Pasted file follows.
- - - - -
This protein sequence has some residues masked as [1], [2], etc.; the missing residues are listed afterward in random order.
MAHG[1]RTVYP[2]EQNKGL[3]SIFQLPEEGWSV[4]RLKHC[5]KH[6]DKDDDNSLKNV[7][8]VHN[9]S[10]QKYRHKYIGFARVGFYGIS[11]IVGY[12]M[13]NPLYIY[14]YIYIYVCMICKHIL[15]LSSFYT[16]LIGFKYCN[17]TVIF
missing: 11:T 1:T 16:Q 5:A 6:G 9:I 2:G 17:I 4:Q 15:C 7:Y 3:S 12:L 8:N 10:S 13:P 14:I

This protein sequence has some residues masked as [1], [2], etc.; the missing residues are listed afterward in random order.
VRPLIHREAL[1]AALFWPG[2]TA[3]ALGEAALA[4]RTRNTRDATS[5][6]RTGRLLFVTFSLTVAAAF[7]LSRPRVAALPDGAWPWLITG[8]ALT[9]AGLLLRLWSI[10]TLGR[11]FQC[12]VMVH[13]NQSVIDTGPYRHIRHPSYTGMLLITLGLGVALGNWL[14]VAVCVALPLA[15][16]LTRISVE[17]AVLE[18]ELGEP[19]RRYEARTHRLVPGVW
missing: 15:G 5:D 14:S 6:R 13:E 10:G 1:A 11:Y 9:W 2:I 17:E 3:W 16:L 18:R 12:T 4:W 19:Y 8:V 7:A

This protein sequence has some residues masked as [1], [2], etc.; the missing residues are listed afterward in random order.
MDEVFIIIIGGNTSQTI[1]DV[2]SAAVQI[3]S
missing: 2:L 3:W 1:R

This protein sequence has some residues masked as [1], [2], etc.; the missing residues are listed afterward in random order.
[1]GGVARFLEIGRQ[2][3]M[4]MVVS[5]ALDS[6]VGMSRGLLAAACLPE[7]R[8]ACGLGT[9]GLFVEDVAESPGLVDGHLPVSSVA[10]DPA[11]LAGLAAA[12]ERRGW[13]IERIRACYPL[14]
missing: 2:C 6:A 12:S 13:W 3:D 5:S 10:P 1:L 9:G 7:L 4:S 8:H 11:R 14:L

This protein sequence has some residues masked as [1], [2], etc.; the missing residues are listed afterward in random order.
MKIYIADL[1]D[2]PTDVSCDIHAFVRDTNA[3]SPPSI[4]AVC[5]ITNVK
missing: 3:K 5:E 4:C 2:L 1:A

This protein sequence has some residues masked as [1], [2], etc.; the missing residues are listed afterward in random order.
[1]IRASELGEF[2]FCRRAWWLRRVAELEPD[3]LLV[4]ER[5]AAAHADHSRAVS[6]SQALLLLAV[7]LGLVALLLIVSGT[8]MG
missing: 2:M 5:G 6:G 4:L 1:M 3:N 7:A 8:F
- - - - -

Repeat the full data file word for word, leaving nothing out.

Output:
This protein sequence has some residues masked as [1], [2], etc.; the missing residues are listed afterward in random order.
MAHG[1]RTVYP[2]EQNKGL[3]SIFQLPEEGWSV[4]RLKHC[5]KH[6]DKDDDNSLKNV[7][8]VHN[9]S[10]QKYRHKYIGFARVGFYGIS[11]IVGY[12]M[13]NPLYIY[14]YIYIYVCMICKHIL[15]LSSFYT[16]LIGFKYCN[17]TVIF
missing: 11:T 1:T 16:Q 5:A 6:G 9:I 2:G 17:I 4:Q 15:C 7:Y 3:S 12:L 8:N 10:S 13:P 14:I

This protein sequence has some residues masked as [1], [2], etc.; the missing residues are listed afterward in random order.
VRPLIHREAL[1]AALFWPG[2]TA[3]ALGEAALA[4]RTRNTRDATS[5][6]RTGRLLFVTFSLTVAAAF[7]LSRPRVAALPDGAWPWLITG[8]ALT[9]AGLLLRLWSI[10]TLGR[11]FQC[12]VMVH[13]NQSVIDTGPYRHIRHPSYTGMLLITLGLGVALGNWL[14]VAVCVALPLA[15][16]LTRISVE[17]AVLE[18]ELGEP[19]RRYEARTHRLVPGVW
missing: 15:G 5:D 14:S 6:R 13:E 10:G 1:A 11:Y 9:W 2:I 17:E 3:W 16:L 18:R 12:T 4:W 19:Y 8:V 7:A

This protein sequence has some residues masked as [1], [2], etc.; the missing residues are listed afterward in random order.
MDEVFIIIIGGNTSQTI[1]DV[2]SAAVQI[3]S
missing: 2:L 3:W 1:R

This protein sequence has some residues masked as [1], [2], etc.; the missing residues are listed afterward in random order.
[1]GGVARFLEIGRQ[2][3]M[4]MVVS[5]ALDS[6]VGMSRGLLAAACLPE[7]R[8]ACGLGT[9]GLFVEDVAESPGLVDGHLPVSSVA[10]DPA[11]LAGLAAA[12]ERRGW[13]IERIRACYPL[14]
missing: 2:C 6:A 12:S 13:W 3:D 5:S 10:P 1:L 9:G 7:L 4:S 8:H 11:R 14:L

This protein sequence has some residues masked as [1], [2], etc.; the missing residues are listed afterward in random order.
MKIYIADL[1]D[2]PTDVSCDIHAFVRDTNA[3]SPPSI[4]AVC[5]ITNVK
missing: 3:K 5:E 4:C 2:L 1:A

This protein sequence has some residues masked as [1], [2], etc.; the missing residues are listed afterward in random order.
[1]IRASELGEF[2]FCRRAWWLRRVAELEPD[3]LLV[4]ER[5]AAAHADHSRAVS[6]SQALLLLAV[7]LGLVALLLIVSGT[8]MG
missing: 2:M 5:G 6:G 4:L 1:M 3:N 7:A 8:F